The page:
recognition; creating a warm and calm environment that makes staff, parents and
pupils feel more welcome is something we are immensely proud of.
The parents who responded to Ofsted’s survey commented that teachers “always
make time to help”, “assist every child to achieve the best they can” and support
children to “thrive”. They describe us as a “fantastic, caring school completely
focused on children and their families”.
»Headteacher: Julie Davidson
»Established in 2000
»Located in Darlington, County
»Type of school: Local authority
maintained primary
»No. of pupils: 220
»65 per cent Pupil Premium 30
per cent SEN needs with seven
children with EHCs and seven
children on the EHC pathway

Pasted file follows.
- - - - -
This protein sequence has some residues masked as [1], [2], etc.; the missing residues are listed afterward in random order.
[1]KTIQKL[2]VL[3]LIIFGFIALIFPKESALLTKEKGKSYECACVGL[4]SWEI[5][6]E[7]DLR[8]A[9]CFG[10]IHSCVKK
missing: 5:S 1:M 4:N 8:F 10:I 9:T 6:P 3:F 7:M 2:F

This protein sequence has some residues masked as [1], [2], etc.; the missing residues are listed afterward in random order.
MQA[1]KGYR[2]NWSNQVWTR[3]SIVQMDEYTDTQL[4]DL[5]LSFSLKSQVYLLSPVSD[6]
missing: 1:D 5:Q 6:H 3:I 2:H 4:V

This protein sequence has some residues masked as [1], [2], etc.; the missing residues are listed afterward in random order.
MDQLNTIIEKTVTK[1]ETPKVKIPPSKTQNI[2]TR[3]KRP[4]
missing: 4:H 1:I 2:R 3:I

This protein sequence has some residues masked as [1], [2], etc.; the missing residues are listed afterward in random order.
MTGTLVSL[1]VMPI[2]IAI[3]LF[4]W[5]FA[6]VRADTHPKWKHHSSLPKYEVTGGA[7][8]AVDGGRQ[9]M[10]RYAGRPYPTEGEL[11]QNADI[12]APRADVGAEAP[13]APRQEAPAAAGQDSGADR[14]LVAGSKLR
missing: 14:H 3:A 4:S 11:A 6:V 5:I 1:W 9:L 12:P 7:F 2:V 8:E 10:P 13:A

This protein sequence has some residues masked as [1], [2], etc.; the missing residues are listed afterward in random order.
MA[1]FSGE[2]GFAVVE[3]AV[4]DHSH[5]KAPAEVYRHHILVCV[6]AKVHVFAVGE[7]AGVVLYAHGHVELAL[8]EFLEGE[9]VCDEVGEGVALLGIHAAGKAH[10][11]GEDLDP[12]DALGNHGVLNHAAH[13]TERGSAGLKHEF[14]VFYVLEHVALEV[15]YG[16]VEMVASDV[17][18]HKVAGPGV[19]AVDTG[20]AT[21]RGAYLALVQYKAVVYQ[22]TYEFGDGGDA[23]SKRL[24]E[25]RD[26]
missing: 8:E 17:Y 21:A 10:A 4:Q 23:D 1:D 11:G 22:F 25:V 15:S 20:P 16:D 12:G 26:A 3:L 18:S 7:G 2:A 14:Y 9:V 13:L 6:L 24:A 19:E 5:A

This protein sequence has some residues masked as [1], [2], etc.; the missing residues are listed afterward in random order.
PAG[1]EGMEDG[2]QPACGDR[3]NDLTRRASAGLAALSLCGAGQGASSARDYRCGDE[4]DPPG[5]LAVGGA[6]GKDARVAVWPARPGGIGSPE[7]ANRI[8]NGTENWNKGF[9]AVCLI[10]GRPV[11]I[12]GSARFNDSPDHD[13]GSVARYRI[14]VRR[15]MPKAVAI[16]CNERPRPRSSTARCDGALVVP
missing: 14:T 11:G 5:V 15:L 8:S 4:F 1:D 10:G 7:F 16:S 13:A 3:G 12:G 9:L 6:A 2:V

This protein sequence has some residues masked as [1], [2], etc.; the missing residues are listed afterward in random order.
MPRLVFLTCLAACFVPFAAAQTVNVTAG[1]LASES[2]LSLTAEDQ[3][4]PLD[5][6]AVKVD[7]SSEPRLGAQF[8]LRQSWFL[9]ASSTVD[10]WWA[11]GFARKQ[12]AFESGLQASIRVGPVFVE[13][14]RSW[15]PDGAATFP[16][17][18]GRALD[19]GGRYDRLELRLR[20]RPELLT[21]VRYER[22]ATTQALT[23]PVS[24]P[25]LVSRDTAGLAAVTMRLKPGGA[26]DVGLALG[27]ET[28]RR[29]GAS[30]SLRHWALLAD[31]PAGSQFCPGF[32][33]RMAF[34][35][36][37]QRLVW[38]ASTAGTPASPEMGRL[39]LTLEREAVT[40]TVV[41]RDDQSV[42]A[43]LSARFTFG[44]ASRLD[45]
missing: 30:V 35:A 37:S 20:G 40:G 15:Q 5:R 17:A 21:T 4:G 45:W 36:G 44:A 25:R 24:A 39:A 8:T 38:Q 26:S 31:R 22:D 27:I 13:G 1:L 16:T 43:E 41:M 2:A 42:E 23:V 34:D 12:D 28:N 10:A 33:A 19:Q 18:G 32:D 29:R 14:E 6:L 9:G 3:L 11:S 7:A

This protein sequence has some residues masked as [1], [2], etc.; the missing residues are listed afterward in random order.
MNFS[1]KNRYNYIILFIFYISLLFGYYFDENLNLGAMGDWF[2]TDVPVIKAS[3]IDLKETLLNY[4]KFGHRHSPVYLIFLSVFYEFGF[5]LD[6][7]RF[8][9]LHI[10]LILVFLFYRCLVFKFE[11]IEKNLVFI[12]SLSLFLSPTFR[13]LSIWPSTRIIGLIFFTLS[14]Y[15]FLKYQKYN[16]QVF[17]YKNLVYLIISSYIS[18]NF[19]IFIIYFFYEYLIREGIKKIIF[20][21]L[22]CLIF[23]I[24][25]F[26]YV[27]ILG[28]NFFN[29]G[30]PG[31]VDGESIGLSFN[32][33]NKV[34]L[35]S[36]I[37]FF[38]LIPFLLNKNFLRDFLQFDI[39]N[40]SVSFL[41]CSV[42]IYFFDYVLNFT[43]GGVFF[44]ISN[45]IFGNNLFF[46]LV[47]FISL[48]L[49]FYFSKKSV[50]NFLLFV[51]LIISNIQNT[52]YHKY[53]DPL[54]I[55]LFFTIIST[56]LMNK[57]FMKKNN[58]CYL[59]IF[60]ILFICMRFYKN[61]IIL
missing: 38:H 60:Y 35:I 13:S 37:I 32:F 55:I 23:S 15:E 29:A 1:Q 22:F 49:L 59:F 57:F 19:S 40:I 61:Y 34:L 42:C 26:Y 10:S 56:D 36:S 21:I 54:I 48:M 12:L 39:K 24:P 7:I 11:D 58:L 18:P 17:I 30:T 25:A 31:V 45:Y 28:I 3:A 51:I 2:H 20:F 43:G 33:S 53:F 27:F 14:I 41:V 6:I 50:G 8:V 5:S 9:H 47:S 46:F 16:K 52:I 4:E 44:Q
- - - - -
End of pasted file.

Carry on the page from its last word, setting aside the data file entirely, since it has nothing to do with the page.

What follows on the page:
»Ofsted: “good” with two areas
“outstanding” – April 2019
Red Hall Primary
Highlighting best practice
During the Covid-19 pandemic, our true
community spirit became more evident,
as on top of normal school duties while
the school remained open for our key
worker and vulnerable children, staff
prepared weekly breakfast hampers
for our families, and provided and
delivered meals and shopping essentials,
three times weekly, to the elderly and
vulnerable who were isolating on the
estate. It was during this time that the
school began to work with volunteers
and a charity called The Bread and Butter
Thing to support our families during this
difficult time with fooddistribution.
We have extremely high expectations
for all pupils and do not put a cap
Outcomes for pupils have increased
significantly over the years. In 2014,
we were the first primary school in
Darlington to pilot provision for two-
year-olds. This potential risk in terms
of funding and staffing has quickly